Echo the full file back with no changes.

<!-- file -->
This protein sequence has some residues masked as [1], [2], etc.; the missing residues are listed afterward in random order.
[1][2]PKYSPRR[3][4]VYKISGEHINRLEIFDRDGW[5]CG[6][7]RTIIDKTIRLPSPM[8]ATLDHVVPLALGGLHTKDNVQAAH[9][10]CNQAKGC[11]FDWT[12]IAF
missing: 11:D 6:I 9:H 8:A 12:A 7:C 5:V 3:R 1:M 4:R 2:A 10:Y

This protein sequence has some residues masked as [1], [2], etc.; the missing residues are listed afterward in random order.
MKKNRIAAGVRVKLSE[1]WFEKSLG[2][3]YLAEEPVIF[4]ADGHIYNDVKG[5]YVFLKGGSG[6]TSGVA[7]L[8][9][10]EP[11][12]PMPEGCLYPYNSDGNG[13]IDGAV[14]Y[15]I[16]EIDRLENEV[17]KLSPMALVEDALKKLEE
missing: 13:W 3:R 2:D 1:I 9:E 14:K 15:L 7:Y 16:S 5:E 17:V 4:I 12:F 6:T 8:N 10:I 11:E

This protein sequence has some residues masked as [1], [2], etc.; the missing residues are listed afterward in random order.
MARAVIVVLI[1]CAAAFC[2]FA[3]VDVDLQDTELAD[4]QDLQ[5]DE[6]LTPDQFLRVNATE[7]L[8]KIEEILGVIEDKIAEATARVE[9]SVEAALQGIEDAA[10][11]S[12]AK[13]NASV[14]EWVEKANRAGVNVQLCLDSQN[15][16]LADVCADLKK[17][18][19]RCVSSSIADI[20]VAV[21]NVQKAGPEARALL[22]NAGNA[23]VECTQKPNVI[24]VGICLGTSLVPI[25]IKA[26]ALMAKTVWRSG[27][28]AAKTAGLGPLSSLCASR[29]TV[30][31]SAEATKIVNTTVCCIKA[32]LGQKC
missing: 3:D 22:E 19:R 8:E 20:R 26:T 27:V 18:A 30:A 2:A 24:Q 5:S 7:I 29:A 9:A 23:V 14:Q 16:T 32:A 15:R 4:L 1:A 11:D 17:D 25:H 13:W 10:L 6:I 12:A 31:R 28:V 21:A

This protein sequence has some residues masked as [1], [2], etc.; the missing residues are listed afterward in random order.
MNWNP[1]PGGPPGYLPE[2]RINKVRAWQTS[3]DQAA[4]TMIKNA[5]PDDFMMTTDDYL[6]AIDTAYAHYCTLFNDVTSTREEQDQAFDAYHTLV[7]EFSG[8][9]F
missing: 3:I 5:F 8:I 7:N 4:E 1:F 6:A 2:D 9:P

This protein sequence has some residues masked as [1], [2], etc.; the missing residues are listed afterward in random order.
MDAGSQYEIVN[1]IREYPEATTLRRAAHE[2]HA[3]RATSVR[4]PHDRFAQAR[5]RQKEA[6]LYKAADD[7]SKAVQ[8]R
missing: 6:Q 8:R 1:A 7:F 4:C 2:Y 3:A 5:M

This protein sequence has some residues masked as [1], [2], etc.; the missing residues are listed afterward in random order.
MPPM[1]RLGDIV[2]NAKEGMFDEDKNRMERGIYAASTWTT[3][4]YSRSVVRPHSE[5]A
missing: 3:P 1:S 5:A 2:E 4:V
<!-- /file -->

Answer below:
This protein sequence has some residues masked as [1], [2], etc.; the missing residues are listed afterward in random order.
[1][2]PKYSPRR[3][4]VYKISGEHINRLEIFDRDGW[5]CG[6][7]RTIIDKTIRLPSPM[8]ATLDHVVPLALGGLHTKDNVQAAH[9][10]CNQAKGC[11]FDWT[12]IAF
missing: 11:D 6:I 9:H 8:A 12:A 7:C 5:V 3:R 1:M 4:R 2:A 10:Y

This protein sequence has some residues masked as [1], [2], etc.; the missing residues are listed afterward in random order.
MKKNRIAAGVRVKLSE[1]WFEKSLG[2][3]YLAEEPVIF[4]ADGHIYNDVKG[5]YVFLKGGSG[6]TSGVA[7]L[8][9][10]EP[11][12]PMPEGCLYPYNSDGNG[13]IDGAV[14]Y[15]I[16]EIDRLENEV[17]KLSPMALVEDALKKLEE
missing: 13:W 3:R 2:D 1:I 9:E 14:K 15:L 7:Y 16:S 5:E 17:V 4:I 12:F 6:T 8:N 10:I 11:E

This protein sequence has some residues masked as [1], [2], etc.; the missing residues are listed afterward in random order.
MARAVIVVLI[1]CAAAFC[2]FA[3]VDVDLQDTELAD[4]QDLQ[5]DE[6]LTPDQFLRVNATE[7]L[8]KIEEILGVIEDKIAEATARVE[9]SVEAALQGIEDAA[10][11]S[12]AK[13]NASV[14]EWVEKANRAGVNVQLCLDSQN[15][16]LADVCADLKK[17][18][19]RCVSSSIADI[20]VAV[21]NVQKAGPEARALL[22]NAGNA[23]VECTQKPNVI[24]VGICLGTSLVPI[25]IKA[26]ALMAKTVWRSG[27][28]AAKTAGLGPLSSLCASR[29]TV[30][31]SAEATKIVNTTVCCIKA[32]LGQKC
missing: 3:D 22:E 19:R 8:E 20:R 26:T 27:V 18:A 30:A 2:A 24:Q 5:S 7:I 29:A 9:A 23:V 14:Q 16:T 32:A 15:R 4:L 1:A 11:D 17:D 25:H 13:W 10:L 6:I 12:A 31:R 28:V 21:A

This protein sequence has some residues masked as [1], [2], etc.; the missing residues are listed afterward in random order.
MNWNP[1]PGGPPGYLPE[2]RINKVRAWQTS[3]DQAA[4]TMIKNA[5]PDDFMMTTDDYL[6]AIDTAYAHYCTLFNDVTSTREEQDQAFDAYHTLV[7]EFSG[8][9]F
missing: 3:I 5:F 8:I 7:N 4:E 1:F 6:A 2:D 9:P

This protein sequence has some residues masked as [1], [2], etc.; the missing residues are listed afterward in random order.
MDAGSQYEIVN[1]IREYPEATTLRRAAHE[2]HA[3]RATSVR[4]PHDRFAQAR[5]RQKEA[6]LYKAADD[7]SKAVQ[8]R
missing: 6:Q 8:R 1:A 7:F 4:C 2:Y 3:A 5:M

This protein sequence has some residues masked as [1], [2], etc.; the missing residues are listed afterward in random order.
MPPM[1]RLGDIV[2]NAKEGMFDEDKNRMERGIYAASTWTT[3][4]YSRSVVRPHSE[5]A
missing: 3:P 1:S 5:A 2:E 4:V